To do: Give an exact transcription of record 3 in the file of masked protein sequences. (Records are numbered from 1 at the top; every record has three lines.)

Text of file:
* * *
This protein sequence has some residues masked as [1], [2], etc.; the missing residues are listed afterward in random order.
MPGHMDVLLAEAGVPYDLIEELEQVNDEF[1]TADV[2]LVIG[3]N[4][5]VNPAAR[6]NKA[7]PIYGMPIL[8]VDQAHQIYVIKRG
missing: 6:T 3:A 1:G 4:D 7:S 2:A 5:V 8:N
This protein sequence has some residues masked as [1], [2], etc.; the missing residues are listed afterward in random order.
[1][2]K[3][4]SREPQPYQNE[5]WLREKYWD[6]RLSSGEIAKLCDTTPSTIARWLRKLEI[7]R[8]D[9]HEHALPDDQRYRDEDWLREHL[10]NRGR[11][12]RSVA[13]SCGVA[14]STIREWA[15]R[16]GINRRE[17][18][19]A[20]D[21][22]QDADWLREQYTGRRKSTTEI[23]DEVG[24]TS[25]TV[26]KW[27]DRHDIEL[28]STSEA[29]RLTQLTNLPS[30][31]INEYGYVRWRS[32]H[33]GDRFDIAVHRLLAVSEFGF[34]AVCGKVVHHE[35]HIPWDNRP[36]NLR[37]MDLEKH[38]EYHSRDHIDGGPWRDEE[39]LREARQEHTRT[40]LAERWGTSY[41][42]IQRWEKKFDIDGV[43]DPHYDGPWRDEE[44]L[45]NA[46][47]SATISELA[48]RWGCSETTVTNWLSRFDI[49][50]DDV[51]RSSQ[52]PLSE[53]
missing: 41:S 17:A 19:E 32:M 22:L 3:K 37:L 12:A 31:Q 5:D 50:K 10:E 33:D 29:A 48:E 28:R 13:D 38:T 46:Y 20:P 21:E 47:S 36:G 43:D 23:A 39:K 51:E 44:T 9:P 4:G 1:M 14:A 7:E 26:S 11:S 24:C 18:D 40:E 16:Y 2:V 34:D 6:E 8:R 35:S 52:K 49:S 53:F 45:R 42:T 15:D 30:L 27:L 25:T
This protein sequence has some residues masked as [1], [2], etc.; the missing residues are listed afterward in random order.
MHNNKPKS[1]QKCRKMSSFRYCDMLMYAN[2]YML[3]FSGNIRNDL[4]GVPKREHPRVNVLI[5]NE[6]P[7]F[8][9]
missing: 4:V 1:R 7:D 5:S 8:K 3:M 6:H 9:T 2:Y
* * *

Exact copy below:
This protein sequence has some residues masked as [1], [2], etc.; the missing residues are listed afterward in random order.
MHNNKPKS[1]QKCRKMSSFRYCDMLMYAN[2]YML[3]FSGNIRNDL[4]GVPKREHPRVNVLI[5]NE[6]P[7]F[8][9]
missing: 4:V 1:R 7:D 5:S 8:K 3:M 6:H 9:T 2:Y